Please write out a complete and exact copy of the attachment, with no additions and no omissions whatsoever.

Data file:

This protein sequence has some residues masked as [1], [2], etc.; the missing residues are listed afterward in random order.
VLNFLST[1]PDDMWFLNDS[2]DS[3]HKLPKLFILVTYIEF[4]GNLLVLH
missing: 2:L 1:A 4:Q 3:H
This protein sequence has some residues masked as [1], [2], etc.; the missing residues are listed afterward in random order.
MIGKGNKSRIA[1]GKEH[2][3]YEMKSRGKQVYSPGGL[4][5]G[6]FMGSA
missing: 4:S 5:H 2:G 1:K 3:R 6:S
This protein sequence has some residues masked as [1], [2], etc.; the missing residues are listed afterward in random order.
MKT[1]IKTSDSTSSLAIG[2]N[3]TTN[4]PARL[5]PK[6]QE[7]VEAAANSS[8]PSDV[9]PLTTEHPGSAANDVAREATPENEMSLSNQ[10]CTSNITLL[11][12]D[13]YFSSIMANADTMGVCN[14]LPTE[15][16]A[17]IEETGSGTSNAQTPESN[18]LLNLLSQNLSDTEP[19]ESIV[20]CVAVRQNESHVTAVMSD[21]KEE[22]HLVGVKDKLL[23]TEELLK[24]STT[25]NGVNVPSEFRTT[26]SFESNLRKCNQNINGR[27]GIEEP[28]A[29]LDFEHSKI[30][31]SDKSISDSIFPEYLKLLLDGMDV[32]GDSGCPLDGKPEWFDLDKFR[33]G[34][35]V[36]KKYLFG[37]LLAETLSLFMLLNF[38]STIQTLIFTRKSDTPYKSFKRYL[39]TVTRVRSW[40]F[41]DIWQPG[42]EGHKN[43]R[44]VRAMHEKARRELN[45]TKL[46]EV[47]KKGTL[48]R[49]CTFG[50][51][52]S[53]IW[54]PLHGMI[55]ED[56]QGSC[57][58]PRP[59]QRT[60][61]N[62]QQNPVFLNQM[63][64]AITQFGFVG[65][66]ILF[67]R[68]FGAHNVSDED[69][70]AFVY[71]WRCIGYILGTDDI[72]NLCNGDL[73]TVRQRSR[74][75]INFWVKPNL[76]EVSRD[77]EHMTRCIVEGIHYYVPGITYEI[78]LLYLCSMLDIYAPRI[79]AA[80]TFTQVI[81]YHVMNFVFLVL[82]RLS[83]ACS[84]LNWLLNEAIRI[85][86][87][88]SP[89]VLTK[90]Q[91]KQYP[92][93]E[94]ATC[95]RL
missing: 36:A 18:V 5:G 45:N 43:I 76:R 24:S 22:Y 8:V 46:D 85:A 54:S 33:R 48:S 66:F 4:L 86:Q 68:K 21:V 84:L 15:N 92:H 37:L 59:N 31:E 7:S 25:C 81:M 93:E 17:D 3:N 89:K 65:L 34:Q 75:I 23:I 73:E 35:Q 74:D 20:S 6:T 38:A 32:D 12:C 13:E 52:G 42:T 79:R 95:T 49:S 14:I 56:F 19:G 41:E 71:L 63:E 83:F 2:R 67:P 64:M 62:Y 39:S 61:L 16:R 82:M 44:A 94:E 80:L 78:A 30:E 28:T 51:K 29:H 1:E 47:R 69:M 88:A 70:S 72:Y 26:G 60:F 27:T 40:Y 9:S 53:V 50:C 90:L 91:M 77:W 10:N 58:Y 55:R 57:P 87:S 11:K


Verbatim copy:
This protein sequence has some residues masked as [1], [2], etc.; the missing residues are listed afterward in random order.
VLNFLST[1]PDDMWFLNDS[2]DS[3]HKLPKLFILVTYIEF[4]GNLLVLH
missing: 2:L 1:A 4:Q 3:H
This protein sequence has some residues masked as [1], [2], etc.; the missing residues are listed afterward in random order.
MIGKGNKSRIA[1]GKEH[2][3]YEMKSRGKQVYSPGGL[4][5]G[6]FMGSA
missing: 4:S 5:H 2:G 1:K 3:R 6:S
This protein sequence has some residues masked as [1], [2], etc.; the missing residues are listed afterward in random order.
MKT[1]IKTSDSTSSLAIG[2]N[3]TTN[4]PARL[5]PK[6]QE[7]VEAAANSS[8]PSDV[9]PLTTEHPGSAANDVAREATPENEMSLSNQ[10]CTSNITLL[11][12]D[13]YFSSIMANADTMGVCN[14]LPTE[15][16]A[17]IEETGSGTSNAQTPESN[18]LLNLLSQNLSDTEP[19]ESIV[20]CVAVRQNESHVTAVMSD[21]KEE[22]HLVGVKDKLL[23]TEELLK[24]STT[25]NGVNVPSEFRTT[26]SFESNLRKCNQNINGR[27]GIEEP[28]A[29]LDFEHSKI[30][31]SDKSISDSIFPEYLKLLLDGMDV[32]GDSGCPLDGKPEWFDLDKFR[33]G[34][35]V[36]KKYLFG[37]LLAETLSLFMLLNF[38]STIQTLIFTRKSDTPYKSFKRYL[39]TVTRVRSW[40]F[41]DIWQPG[42]EGHKN[43]R[44]VRAMHEKARRELN[45]TKL[46]EV[47]KKGTL[48]R[49]CTFG[50][51][52]S[53]IW[54]PLHGMI[55]ED[56]QGSC[57][58]PRP[59]QRT[60][61]N[62]QQNPVFLNQM[63][64]AITQFGFVG[65][66]ILF[67]R[68]FGAHNVSDED[69][70]AFVY[71]WRCIGYILGTDDI[72]NLCNGDL[73]TVRQRSR[74][75]INFWVKPNL[76]EVSRD[77]EHMTRCIVEGIHYYVPGITYEI[78]LLYLCSMLDIYAPRI[79]AA[80]TFTQVI[81]YHVMNFVFLVL[82]RLS[83]ACS[84]LNWLLNEAIRI[85][86][87][88]SP[89]VLTK[90]Q[91]KQYP[92][93]E[94]ATC[95]RL
missing: 36:A 18:V 5:G 45:N 43:I 76:R 24:S 22:Y 8:V 46:D 85:A 54:S 33:R 48:S 66:F 4:L 86:Q 68:K 21:V 84:L 15:N 92:H 37:L 59:N 31:E 7:S 25:C 81:M 93:E 17:D 3:N 89:K 65:L 34:Q 75:I 23:I 73:E 35:Q 74:D 20:S 6:T 38:A 32:D 12:C 13:E 52:G 42:T 79:R 95:T 49:S 14:I 56:F 19:G 41:E 71:L 63:E 83:F 2:R 67:P 64:M 62:Y 39:S 61:L 16:R 82:M 44:A 94:E 80:L 78:A 30:E 28:T 51:K 29:H 1:E 47:R 69:M 88:A 70:S 72:Y 26:G 60:F 27:T 40:Y 9:S 53:V 50:C 90:L 91:M 77:W 10:N 58:Y 55:R 57:P 87:S 11:K